A Massachusetts startup that uses nanotechnology to engineer safer and more effective vaccines is expected to say April 5 that it has raised another $15 million in venture capital to finance the further development of its products according to the Boston Globe.
Selecta Biosciences Inc., which uses technology developed at the Massachusetts Institute of Technology and Harvard Medical School, has raised more than $30 million since it was launched about two years ago.
Selecta uses nanotechnology — which builds devices and structures at a scale that is one-thousandth the width of a human hair — to create synthetic particles that mimic viruses and trigger the body’s immune responses to protect against disease.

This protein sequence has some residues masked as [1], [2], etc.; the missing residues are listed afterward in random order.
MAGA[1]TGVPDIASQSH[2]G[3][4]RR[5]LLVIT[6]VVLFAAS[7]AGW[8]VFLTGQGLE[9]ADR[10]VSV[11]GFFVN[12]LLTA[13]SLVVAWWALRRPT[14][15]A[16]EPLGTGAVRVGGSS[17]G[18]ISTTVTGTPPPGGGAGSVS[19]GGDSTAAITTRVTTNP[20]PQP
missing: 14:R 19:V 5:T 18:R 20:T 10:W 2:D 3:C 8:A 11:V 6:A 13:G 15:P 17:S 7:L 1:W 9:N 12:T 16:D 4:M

The nanoparticles, made from biodegradable materials similar to those used in sutures that dissolve, have advantages over traditional vaccines that use inactive viruses to trigger the immune response, Selecta officials said.
The nanoparticles, for example, can precisely target immune cells to prompt a stronger response by the body’s defenses.
“You are mimicking nature’s way of dealing with infectious agents,’’ said Robert L. Bratzler, Selecta’s CEO. “We have some very exciting technology that has the potential to leapfrog biological vaccines.’’
Selecta is still years away from putting a product on the market. It must go through clinical trials to win approval from the Food and Drug Administration. Company officials said they hope to begin the first of three phases of trials next year.